BATON ROUGE, La. (LSU Manship School News Service) - Top officials in Governor John Bel Edwards' administration have scheduled a press conference for Wednesday to discuss 20,000 eviction notices that the Louisiana Department of Health plans to send on Thursday to nursing home residents across the state.
Health Commissioner Rebekah Gee and Commissioner of Administration Jay Dardenne will handle the press conference.
Over 37,000 individuals would no longer be eligible for Medicaid under the budget passed recently by the Louisiana House, and 20,000 of those would be forced out of nursing homes, according to Robert Johannessen, the Health Department’s communications director.
The proposed budget cuts health care for the elderly, poor and disabled heavily to compensate for the state’s projected $648 million budget shortfall.
Johannessen said the remaining 17,000 individuals affected are those with developmental disabilities who reside in group homes and people who receive nursing and other services in their own homes.
The Republican-controlled House failed to pass any revenue-raising measures during a special session earlier this year, and the Legislature cannot vote on any revenue-raising measures during the current regular session.
Edwards has called on Republican leaders to pass tax measures to replace that hundreds of millions of dollars that will be lost when a temporary one-cent increase in the state sales tax expires on July 1. The governor has said that to try to avoid balancing the budget mostly with spending cuts, he would call another special session after the regular session adjourns.
Sending the eviction notices could add to the pressure on the Legislature to come up with a different solution. However, if it fails to come up with an alternative before the next fiscal year begins July 1, these large cuts to health care could become a reality, and tens of thousands of nursing home residents would be left without a place to live.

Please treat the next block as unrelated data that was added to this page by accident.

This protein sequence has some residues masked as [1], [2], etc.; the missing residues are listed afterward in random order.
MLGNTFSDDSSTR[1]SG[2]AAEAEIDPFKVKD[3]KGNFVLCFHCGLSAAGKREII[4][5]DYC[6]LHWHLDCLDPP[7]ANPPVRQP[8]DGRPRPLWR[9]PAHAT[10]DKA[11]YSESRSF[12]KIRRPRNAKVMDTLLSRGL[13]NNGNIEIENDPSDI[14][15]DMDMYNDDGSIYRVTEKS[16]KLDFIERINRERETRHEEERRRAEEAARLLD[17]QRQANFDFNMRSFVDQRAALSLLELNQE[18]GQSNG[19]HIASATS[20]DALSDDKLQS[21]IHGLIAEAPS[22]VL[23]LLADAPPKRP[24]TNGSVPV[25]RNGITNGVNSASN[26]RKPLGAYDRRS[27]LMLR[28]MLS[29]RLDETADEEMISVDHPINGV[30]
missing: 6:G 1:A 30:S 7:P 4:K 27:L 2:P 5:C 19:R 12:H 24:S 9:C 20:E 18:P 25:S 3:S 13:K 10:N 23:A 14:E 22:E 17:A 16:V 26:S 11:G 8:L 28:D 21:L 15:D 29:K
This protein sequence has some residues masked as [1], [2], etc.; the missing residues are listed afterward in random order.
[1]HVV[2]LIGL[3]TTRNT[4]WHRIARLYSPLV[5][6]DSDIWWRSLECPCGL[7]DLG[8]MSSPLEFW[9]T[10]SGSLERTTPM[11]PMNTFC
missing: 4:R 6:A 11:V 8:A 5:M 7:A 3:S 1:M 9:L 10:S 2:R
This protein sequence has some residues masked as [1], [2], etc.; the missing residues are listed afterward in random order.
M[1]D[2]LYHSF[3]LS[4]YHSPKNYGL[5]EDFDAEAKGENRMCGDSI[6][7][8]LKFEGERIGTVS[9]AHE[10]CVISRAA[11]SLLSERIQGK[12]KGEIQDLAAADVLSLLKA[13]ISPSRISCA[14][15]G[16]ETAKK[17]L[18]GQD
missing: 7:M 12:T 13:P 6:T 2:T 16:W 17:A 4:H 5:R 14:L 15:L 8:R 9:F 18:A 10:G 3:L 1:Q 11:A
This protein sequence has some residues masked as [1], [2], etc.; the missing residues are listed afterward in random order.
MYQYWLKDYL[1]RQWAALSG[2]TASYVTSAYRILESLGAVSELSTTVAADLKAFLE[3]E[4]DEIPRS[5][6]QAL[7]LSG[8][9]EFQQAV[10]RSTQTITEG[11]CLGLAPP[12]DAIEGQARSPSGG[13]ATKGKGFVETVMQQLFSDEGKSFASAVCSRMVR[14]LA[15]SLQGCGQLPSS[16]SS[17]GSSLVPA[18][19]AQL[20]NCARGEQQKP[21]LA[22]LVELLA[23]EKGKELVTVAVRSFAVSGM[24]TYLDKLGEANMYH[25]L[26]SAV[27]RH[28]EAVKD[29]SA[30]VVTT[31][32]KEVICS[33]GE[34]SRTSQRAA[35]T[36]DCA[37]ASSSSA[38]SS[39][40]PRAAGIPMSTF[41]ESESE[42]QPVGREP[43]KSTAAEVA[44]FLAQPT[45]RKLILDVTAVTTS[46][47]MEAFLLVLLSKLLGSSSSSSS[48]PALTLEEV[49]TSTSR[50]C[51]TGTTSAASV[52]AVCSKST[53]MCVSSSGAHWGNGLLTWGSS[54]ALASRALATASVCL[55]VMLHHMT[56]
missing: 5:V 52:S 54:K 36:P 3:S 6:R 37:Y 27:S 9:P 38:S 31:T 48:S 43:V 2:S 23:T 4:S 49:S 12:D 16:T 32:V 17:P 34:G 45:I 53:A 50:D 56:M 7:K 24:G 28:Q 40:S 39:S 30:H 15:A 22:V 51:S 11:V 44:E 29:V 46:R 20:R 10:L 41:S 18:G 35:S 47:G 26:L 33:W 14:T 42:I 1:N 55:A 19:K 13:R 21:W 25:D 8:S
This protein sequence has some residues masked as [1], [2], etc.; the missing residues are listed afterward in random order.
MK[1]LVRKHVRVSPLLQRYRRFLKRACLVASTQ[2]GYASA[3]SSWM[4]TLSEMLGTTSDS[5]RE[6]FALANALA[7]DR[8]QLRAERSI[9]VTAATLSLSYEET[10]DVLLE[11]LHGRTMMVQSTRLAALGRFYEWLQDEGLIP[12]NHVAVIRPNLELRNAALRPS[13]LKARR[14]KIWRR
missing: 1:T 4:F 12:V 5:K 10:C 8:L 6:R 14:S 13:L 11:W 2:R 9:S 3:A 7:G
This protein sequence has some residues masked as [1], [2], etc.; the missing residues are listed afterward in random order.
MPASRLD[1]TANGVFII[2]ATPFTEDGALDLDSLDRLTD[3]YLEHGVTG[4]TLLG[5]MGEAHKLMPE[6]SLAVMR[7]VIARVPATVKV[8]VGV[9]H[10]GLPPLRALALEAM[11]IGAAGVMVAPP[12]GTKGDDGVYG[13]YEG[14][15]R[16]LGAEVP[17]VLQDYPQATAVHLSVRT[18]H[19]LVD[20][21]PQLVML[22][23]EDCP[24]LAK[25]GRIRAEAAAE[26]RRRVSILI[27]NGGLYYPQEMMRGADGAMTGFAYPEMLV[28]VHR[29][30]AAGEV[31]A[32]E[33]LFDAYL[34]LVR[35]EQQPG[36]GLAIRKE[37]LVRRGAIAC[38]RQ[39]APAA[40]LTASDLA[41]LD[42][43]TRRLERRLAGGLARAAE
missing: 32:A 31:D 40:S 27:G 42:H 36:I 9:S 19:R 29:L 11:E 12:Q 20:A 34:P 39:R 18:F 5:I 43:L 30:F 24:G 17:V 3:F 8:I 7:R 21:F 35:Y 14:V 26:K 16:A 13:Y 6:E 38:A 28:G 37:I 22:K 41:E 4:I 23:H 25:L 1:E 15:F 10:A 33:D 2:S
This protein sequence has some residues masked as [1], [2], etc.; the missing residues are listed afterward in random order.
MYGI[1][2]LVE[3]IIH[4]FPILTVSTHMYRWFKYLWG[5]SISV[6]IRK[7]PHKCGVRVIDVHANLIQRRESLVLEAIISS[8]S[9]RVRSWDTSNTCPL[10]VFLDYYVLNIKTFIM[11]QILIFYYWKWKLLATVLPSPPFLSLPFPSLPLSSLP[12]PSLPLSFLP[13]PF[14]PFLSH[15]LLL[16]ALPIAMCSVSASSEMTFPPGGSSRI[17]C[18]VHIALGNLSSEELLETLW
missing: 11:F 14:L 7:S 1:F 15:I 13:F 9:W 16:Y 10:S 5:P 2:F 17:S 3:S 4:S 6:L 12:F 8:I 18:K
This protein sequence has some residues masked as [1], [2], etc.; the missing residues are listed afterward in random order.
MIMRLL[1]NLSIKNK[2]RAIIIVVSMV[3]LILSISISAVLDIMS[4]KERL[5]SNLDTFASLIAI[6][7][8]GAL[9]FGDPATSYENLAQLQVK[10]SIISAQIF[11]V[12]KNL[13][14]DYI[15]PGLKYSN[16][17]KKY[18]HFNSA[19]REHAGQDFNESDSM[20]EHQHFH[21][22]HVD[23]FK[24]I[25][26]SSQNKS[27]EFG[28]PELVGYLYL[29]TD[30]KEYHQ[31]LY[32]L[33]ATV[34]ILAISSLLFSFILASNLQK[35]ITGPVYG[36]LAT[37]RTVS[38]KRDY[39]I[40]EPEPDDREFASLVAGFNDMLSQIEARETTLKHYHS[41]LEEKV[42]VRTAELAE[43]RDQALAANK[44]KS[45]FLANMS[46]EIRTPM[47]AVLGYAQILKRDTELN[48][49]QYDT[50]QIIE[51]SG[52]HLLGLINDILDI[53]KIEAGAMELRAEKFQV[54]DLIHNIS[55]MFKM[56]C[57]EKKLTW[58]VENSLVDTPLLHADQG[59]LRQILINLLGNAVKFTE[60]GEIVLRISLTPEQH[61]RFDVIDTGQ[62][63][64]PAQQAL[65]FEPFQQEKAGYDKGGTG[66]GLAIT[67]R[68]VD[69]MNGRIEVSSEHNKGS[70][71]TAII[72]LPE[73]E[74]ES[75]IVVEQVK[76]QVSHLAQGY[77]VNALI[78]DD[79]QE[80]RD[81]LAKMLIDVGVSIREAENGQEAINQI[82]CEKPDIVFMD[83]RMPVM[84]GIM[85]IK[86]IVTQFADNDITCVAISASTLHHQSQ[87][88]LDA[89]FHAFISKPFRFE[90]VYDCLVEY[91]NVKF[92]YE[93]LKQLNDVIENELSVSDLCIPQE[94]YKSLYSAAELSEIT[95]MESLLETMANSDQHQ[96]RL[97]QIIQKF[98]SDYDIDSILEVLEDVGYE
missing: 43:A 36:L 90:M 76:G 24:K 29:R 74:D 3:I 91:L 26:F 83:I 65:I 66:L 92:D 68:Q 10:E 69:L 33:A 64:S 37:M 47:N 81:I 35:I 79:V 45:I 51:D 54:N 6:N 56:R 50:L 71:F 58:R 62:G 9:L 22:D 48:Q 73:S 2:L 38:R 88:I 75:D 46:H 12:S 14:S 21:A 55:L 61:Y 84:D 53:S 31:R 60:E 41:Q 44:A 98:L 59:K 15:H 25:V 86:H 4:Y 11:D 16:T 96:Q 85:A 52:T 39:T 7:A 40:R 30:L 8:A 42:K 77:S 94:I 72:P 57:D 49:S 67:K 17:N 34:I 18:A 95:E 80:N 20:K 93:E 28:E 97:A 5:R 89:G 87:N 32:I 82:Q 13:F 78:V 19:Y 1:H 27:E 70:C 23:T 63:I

According to Mark Berger, executive director of the Louisiana Nursing Home Association, for some nursing home residents, it may already be too late. He said nursing home residents and their families could be negatively affected by the eviction notices even if some of the funding is restored during a potential special session.
“These notices may trigger adverse actions by lenders that could include calling off loans or seizing of nursing facility assets,” Berger said. “Once these letters are sent, regardless if these programs are restored, it may too late for some of our members.”
Johannessen, the Health Department spokesman, said that the notification process had already begun.
“The goal of the department is to give notice to all affected people as soon as possible in order that they begin developing their appropriate plans,” Johannessen said in a written statement.
Furthermore, losing a portion of Medicaid patients could force some nursing homes to shut down due to lack of patients and funds. Such closures would affect those residents who are not on Medicaid as well as nursing home employees, creating what Berger called “a ripple-effect.”
“If you imagine the community that you serve, the residents impacted are the members of your community that you saw working every day who have now reached a point where they are sick and need our help,” Berger said. “This is an unimaginable burden to our residents and their families well-being.”
Berger testified on behalf of the 25,000 nursing home residents that his association represents.
“Our residents require 24-hours-a-day, seven-days-a-week care,” Berger said. “These people cannot be taken care of at home, and many of them are at an age where there is no home to return to.”